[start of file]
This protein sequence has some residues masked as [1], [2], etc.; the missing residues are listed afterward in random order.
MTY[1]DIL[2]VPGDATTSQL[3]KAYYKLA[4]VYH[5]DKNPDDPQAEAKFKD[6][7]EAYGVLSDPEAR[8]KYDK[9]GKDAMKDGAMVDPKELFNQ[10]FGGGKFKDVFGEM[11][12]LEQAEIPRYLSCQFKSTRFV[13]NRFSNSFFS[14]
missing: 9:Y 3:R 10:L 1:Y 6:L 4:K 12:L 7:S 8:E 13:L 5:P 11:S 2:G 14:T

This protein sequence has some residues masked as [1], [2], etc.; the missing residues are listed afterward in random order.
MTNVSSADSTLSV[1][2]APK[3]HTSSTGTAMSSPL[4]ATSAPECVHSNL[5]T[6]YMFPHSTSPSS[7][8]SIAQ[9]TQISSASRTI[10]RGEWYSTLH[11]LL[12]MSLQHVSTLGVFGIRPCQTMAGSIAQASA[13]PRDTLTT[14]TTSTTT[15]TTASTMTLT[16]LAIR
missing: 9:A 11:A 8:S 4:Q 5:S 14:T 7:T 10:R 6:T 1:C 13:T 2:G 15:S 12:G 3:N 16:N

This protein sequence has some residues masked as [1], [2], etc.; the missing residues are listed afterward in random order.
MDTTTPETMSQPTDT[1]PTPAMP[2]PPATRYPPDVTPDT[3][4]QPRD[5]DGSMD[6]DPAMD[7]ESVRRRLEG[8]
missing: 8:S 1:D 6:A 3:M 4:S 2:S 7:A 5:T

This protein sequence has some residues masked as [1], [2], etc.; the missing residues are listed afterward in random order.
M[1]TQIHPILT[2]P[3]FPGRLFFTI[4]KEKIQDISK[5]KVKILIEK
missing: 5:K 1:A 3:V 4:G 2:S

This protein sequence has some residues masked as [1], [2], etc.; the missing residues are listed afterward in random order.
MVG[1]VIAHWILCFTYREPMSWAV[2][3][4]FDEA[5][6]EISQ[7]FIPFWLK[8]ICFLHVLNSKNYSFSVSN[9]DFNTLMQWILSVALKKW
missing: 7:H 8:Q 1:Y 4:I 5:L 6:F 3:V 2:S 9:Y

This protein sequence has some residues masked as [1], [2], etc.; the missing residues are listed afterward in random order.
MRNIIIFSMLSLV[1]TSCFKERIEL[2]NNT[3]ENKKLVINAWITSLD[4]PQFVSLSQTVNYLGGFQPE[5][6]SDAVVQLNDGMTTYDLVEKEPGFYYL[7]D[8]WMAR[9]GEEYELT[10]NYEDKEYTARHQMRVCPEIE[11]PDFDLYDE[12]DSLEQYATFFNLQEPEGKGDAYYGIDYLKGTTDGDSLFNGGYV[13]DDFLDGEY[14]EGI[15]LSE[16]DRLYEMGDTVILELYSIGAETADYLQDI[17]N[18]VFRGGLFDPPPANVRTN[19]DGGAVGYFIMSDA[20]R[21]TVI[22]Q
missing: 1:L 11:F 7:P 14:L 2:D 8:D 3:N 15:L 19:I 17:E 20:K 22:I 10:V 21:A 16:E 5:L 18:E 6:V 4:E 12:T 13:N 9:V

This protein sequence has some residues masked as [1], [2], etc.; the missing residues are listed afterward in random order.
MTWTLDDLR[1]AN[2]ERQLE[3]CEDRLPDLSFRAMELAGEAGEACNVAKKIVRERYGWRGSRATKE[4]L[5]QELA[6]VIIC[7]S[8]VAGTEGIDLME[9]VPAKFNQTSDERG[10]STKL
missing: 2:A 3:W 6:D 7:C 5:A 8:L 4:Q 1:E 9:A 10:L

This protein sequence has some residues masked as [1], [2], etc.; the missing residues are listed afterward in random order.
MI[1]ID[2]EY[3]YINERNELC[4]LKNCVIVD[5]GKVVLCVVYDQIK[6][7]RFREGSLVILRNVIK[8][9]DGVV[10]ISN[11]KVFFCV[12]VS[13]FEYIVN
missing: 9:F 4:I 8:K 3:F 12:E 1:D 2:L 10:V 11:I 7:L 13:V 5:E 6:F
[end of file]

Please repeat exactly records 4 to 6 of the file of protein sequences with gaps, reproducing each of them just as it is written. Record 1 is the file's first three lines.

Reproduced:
This protein sequence has some residues masked as [1], [2], etc.; the missing residues are listed afterward in random order.
M[1]TQIHPILT[2]P[3]FPGRLFFTI[4]KEKIQDISK[5]KVKILIEK
missing: 5:K 1:A 3:V 4:G 2:S

This protein sequence has some residues masked as [1], [2], etc.; the missing residues are listed afterward in random order.
MVG[1]VIAHWILCFTYREPMSWAV[2][3][4]FDEA[5][6]EISQ[7]FIPFWLK[8]ICFLHVLNSKNYSFSVSN[9]DFNTLMQWILSVALKKW
missing: 7:H 8:Q 1:Y 4:I 5:L 6:F 3:V 2:S 9:Y

This protein sequence has some residues masked as [1], [2], etc.; the missing residues are listed afterward in random order.
MRNIIIFSMLSLV[1]TSCFKERIEL[2]NNT[3]ENKKLVINAWITSLD[4]PQFVSLSQTVNYLGGFQPE[5][6]SDAVVQLNDGMTTYDLVEKEPGFYYL[7]D[8]WMAR[9]GEEYELT[10]NYEDKEYTARHQMRVCPEIE[11]PDFDLYDE[12]DSLEQYATFFNLQEPEGKGDAYYGIDYLKGTTDGDSLFNGGYV[13]DDFLDGEY[14]EGI[15]LSE[16]DRLYEMGDTVILELYSIGAETADYLQDI[17]N[18]VFRGGLFDPPPANVRTN[19]DGGAVGYFIMSDA[20]R[21]TVI[22]Q
missing: 1:L 11:F 7:P 14:L 2:D 8:D 3:N 15:L 19:I 17:E 20:K 22:I 10:V 21:A 16:E 5:L 18:E 6:V 4:E 12:T 13:N 9:V